Theranos Inc. founder Elizabeth Holmes has been banned from maintaining a blood-testing laboratory for at least two years.

U.S. Federal health regulators imposed the ban while also withdrawing approval for the Theranos lab in California. The sanctions were imposed by the Centers for Medicare and Medicaid Services, and were confirmed by the company in a press release published late Thursday, writes Michael Siconolfi for The Wall Street Journal.

Elizabeth Holmes, Theranos
Elizabeth Holmes

Sanctions handed down to one-time technology darling

Other sanctions include a monetary penalty, the amount of which has yet to be confirmed. Theranos had looked set to revolutionize blood testing, but has come under massive scrutiny since The Wall Street Journal questioned the technology behind the company in an article published last October.

Theranos promises that it can carry out a wide range of blood tests using just a few drops of blood. However scientists have expressed their doubts on the effectiveness of the technology. Theranos was valued at $9 billion in 2014 and shot to prominence as part of the tech boom before the story began to unravel.

“We accept full responsibility for the issues at our laboratory in Newark, California, and have already worked to undertake comprehensive remedial actions. Those actions include shutting down and subsequently rebuilding the Newark lab from the ground up, rebuilding quality systems, adding highly experienced leadership, personnel and experts, and implementing enhanced quality and training procedures,” Ms. Holmes said in a statement.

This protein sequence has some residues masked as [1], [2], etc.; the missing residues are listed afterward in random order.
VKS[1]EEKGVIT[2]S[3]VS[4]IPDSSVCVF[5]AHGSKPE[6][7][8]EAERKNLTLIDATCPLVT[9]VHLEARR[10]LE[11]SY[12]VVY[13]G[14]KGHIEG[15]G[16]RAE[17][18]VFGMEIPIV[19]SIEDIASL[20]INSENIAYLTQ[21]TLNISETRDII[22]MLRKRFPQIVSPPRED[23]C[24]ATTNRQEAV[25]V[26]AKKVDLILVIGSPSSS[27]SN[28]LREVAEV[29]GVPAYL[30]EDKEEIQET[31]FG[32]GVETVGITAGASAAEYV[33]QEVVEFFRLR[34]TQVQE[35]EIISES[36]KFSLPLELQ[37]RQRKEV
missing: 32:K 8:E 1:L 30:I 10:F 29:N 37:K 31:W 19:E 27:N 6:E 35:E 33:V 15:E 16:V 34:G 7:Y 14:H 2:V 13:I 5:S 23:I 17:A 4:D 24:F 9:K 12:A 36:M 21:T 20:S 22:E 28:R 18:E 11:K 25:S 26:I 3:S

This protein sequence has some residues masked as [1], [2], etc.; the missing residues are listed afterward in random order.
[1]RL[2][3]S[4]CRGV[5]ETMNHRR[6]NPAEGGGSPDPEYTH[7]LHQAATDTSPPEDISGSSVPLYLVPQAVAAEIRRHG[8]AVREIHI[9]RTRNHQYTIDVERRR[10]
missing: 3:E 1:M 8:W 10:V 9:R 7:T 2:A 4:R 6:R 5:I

Theranos in choppy waters

“While we are disappointed by CMS’ decision, we take these matters very seriously and are committed to fully resolving all outstanding issues with CMS and to demonstrating our dedication to the highest standards of quality and compliance,” Ms. Holmes said.

Under the terms of the sanctions the California laboratory will no longer be able to receive Medicare and Medicaid payments for its services. The company said it plans to work with CMS to “resolve and remediate outstanding issues in the Newark lab, and will continue to provide services to its customers through its Arizona lab.”

Other issues for Theranos include the recent loss of Walgreen Co. as a major retail partner.

There is a chance that the company could appeal the decision, which would at least delay some of the sanctions. That could mean that the lab would still have its license until the appeals process was completed. The process could take months to complete and appeals are rarely successful.